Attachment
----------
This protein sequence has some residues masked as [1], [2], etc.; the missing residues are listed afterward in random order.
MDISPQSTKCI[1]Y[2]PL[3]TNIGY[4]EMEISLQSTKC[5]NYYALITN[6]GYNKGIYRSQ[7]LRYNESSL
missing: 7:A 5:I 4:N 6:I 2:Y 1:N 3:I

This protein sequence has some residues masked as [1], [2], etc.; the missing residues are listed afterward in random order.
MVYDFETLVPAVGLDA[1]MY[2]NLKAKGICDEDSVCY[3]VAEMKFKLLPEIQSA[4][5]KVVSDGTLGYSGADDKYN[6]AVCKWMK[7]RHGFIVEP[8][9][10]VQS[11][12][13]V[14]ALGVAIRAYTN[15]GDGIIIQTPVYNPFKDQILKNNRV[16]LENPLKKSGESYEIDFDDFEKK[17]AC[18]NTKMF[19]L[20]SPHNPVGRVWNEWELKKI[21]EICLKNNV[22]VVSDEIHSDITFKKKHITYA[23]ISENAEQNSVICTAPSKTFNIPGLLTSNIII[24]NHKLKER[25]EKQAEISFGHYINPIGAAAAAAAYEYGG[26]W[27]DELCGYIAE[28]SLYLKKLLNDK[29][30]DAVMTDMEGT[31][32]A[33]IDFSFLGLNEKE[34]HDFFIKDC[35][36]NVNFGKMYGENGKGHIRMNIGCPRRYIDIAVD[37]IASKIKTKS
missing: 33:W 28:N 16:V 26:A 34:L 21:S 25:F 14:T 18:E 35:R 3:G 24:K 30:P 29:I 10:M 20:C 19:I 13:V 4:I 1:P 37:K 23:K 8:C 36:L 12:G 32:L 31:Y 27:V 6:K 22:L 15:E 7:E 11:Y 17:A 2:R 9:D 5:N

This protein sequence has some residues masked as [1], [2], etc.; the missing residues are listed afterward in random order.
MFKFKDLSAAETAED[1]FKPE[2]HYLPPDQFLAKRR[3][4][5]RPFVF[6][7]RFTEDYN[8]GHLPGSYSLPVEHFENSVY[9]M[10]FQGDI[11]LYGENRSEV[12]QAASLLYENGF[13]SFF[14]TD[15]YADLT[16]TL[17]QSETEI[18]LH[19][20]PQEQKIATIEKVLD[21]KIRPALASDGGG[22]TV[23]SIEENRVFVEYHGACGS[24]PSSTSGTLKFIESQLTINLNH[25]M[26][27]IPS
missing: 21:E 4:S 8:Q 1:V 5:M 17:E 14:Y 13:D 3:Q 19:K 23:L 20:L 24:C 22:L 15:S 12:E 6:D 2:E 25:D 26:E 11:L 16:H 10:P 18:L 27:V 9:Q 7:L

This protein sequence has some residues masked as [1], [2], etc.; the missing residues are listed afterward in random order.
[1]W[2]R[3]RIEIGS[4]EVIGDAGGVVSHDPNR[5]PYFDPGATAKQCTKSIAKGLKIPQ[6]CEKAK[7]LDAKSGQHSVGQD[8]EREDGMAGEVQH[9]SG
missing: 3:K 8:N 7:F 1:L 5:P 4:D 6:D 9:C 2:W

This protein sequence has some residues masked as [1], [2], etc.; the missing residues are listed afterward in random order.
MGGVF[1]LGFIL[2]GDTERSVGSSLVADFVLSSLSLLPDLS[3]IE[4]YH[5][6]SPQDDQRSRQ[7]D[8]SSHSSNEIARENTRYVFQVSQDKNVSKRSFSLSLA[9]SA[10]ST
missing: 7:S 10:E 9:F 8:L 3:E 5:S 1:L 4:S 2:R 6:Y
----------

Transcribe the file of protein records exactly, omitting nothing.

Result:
This protein sequence has some residues masked as [1], [2], etc.; the missing residues are listed afterward in random order.
MDISPQSTKCI[1]Y[2]PL[3]TNIGY[4]EMEISLQSTKC[5]NYYALITN[6]GYNKGIYRSQ[7]LRYNESSL
missing: 7:A 5:I 4:N 6:I 2:Y 1:N 3:I

This protein sequence has some residues masked as [1], [2], etc.; the missing residues are listed afterward in random order.
MVYDFETLVPAVGLDA[1]MY[2]NLKAKGICDEDSVCY[3]VAEMKFKLLPEIQSA[4][5]KVVSDGTLGYSGADDKYN[6]AVCKWMK[7]RHGFIVEP[8][9][10]VQS[11][12][13]V[14]ALGVAIRAYTN[15]GDGIIIQTPVYNPFKDQILKNNRV[16]LENPLKKSGESYEIDFDDFEKK[17]AC[18]NTKMF[19]L[20]SPHNPVGRVWNEWELKKI[21]EICLKNNV[22]VVSDEIHSDITFKKKHITYA[23]ISENAEQNSVICTAPSKTFNIPGLLTSNIII[24]NHKLKER[25]EKQAEISFGHYINPIGAAAAAAAYEYGG[26]W[27]DELCGYIAE[28]SLYLKKLLNDK[29][30]DAVMTDMEGT[31][32]A[33]IDFSFLGLNEKE[34]HDFFIKDC[35][36]NVNFGKMYGENGKGHIRMNIGCPRRYIDIAVD[37]IASKIKTKS
missing: 33:W 28:N 16:V 26:A 34:L 21:S 25:F 14:T 18:E 35:R 3:G 24:K 30:P 29:I 10:M 20:C 19:I 13:V 4:I 1:P 37:K 23:K 8:C 36:L 12:G 32:L 31:Y 27:V 6:K 22:L 15:E 7:E 11:Y 17:A 2:R 9:D 5:N

This protein sequence has some residues masked as [1], [2], etc.; the missing residues are listed afterward in random order.
MFKFKDLSAAETAED[1]FKPE[2]HYLPPDQFLAKRR[3][4][5]RPFVF[6][7]RFTEDYN[8]GHLPGSYSLPVEHFENSVY[9]M[10]FQGDI[11]LYGENRSEV[12]QAASLLYENGF[13]SFF[14]TD[15]YADLT[16]TL[17]QSETEI[18]LH[19][20]PQEQKIATIEKVLD[21]KIRPALASDGGG[22]TV[23]SIEENRVFVEYHGACGS[24]PSSTSGTLKFIESQLTINLNH[25]M[26][27]IPS
missing: 21:E 4:S 8:Q 1:V 5:M 17:E 14:Y 13:D 3:Q 19:K 23:L 20:L 24:C 22:L 15:S 12:E 6:D 2:E 25:D 26:E 11:L 16:H 10:P 18:L 27:V 9:Q 7:L

This protein sequence has some residues masked as [1], [2], etc.; the missing residues are listed afterward in random order.
[1]W[2]R[3]RIEIGS[4]EVIGDAGGVVSHDPNR[5]PYFDPGATAKQCTKSIAKGLKIPQ[6]CEKAK[7]LDAKSGQHSVGQD[8]EREDGMAGEVQH[9]SG
missing: 3:K 8:N 7:F 1:L 5:P 4:D 6:D 9:C 2:W

This protein sequence has some residues masked as [1], [2], etc.; the missing residues are listed afterward in random order.
MGGVF[1]LGFIL[2]GDTERSVGSSLVADFVLSSLSLLPDLS[3]IE[4]YH[5][6]SPQDDQRSRQ[7]D[8]SSHSSNEIARENTRYVFQVSQDKNVSKRSFSLSLA[9]SA[10]ST
missing: 7:S 10:E 9:F 8:L 3:E 5:S 1:L 4:S 2:R 6:Y